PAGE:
I. [138A] And is there a Tannaite authority who taught that a maneh is forty sela? Yes. For lo it was taught on Tannaite authority: A new waterskin [not yet fully sealed], even though it can hold pomegranates, it is clean. [It is only susceptible to uncleanness when it holds water.] If he sewed it completely and it tore, the measure [of the opening needed to render it no longer susceptible to uncleanness] is the size a pomegranate will fit through.
J. R. Eliezer b. Jacob says, “[An opening to disqualify it must be the size of] a warp clue, one fourth of a maneh of forty sela [T. Kel. B.M. 6:5 C-D, cf. M. Kel. 17:2].” [This shows that a Tanna knew of such a measure.]
A. And how much must one give to him [i.e., to the priest from the first shearings of the flock] [M. 11:1 N]?
B. It was taught on Tannaite authority: It is not necessary that he bleach the wool and give it to him. But [he should give him a sufficient amount so that] when the priest will bleach it he will end up with [a quantity of bleached wool worth] five sela.
A. [And he must give] enough to make a small garment [from the wool] [M. 1:1 R]. What is the basis in scripture for this matter?
B. Said R. Joshua b. Levi, “Scripture said, `[Because the Lord your God chose him (Levi) from among all of your tribes] to stand and serve [in the name of the Lord, him and his sons forever]' (Deut. 18:5). This implies that [to be included in the obligation of first shearings an item must be] fit for service.”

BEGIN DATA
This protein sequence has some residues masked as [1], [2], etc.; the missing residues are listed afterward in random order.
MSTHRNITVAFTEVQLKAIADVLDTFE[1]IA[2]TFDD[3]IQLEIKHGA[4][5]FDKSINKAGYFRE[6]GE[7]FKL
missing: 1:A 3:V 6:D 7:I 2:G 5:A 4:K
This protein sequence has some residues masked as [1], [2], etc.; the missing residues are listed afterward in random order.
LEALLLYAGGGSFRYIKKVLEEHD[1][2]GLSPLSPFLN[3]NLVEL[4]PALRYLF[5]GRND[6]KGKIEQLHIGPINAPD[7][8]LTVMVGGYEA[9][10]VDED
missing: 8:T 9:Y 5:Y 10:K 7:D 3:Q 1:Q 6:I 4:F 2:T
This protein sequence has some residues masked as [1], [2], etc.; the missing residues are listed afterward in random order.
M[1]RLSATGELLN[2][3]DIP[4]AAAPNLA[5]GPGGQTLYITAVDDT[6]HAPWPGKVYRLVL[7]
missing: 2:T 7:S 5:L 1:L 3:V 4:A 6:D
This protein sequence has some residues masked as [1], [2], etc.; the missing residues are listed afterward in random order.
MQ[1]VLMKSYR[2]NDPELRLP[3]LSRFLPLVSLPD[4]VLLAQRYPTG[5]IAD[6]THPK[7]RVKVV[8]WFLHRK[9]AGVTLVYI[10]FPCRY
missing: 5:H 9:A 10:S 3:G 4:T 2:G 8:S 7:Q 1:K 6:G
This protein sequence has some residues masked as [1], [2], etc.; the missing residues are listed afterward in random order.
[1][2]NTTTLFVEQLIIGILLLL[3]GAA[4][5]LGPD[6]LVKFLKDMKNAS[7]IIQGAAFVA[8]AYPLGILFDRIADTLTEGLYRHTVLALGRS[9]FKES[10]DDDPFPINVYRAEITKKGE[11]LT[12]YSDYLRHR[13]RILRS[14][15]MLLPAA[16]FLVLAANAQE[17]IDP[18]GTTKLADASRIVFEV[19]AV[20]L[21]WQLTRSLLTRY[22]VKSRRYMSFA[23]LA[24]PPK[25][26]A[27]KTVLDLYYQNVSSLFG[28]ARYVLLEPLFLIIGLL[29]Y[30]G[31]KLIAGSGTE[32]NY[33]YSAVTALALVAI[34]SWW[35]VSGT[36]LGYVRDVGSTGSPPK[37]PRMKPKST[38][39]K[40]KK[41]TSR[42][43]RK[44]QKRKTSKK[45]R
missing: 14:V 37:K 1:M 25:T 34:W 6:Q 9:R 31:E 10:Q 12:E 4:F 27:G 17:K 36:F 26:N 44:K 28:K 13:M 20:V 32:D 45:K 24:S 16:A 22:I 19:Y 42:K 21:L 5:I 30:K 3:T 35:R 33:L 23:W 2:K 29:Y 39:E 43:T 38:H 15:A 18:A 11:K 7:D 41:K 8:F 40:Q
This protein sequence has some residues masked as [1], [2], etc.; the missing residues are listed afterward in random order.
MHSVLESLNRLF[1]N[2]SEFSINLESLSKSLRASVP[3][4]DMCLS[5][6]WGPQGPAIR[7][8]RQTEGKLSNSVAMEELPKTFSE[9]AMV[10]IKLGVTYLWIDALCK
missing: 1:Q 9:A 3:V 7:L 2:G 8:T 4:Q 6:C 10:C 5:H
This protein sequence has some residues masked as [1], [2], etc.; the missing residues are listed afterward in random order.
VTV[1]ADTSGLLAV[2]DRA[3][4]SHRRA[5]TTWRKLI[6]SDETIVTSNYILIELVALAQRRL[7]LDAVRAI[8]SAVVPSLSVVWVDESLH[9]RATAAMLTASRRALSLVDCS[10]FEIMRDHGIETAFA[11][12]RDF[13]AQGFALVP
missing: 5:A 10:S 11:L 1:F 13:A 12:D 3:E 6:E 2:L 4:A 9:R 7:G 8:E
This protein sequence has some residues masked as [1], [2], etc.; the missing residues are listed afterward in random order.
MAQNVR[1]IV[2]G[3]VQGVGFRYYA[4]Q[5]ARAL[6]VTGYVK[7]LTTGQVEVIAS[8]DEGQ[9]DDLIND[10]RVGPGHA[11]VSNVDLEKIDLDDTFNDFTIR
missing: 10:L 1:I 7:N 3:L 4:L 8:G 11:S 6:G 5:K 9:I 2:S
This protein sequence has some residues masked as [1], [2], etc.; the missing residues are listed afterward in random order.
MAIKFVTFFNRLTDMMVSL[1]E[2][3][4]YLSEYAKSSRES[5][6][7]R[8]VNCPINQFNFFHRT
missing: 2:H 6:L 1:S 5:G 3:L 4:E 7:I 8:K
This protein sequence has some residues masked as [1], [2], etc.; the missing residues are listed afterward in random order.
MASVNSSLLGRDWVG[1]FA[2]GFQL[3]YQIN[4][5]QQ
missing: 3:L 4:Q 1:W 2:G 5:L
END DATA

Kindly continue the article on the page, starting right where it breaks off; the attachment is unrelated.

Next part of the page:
C. What is [an example of a small garment]? A belt.
D. Why not maintain it is the size of a robe? [As the saying goes:] If you try to grasp a large amount, you may not be able to hold anything. If you try to grasp a small amount, you will be able to hold it.
E. Why not maintain it is the size of a woolen cap? For it was taught on Tannaite authority: A woolen cap rested on the head of the High Priest and on it the golden plate was placed. This fulfills what was written, “And you shall fasten it on the turban by a lace of blue” (Exod. 28:37).
F. [Perhaps a belt should be rejected on a technicality.] Scripture said, “Him and his sons (Deut. 18:5).” [This implies you must give enough wool to make] something that is of equal value to Aaron and his sons.
G. Is the belt not something of value [to the ordinary priest as well]?
H. This makes perfect sense [to reject this claim] according to the view that the belt of the High Priest is [var.: not] the same [composition] as the belt of the ordinary priest.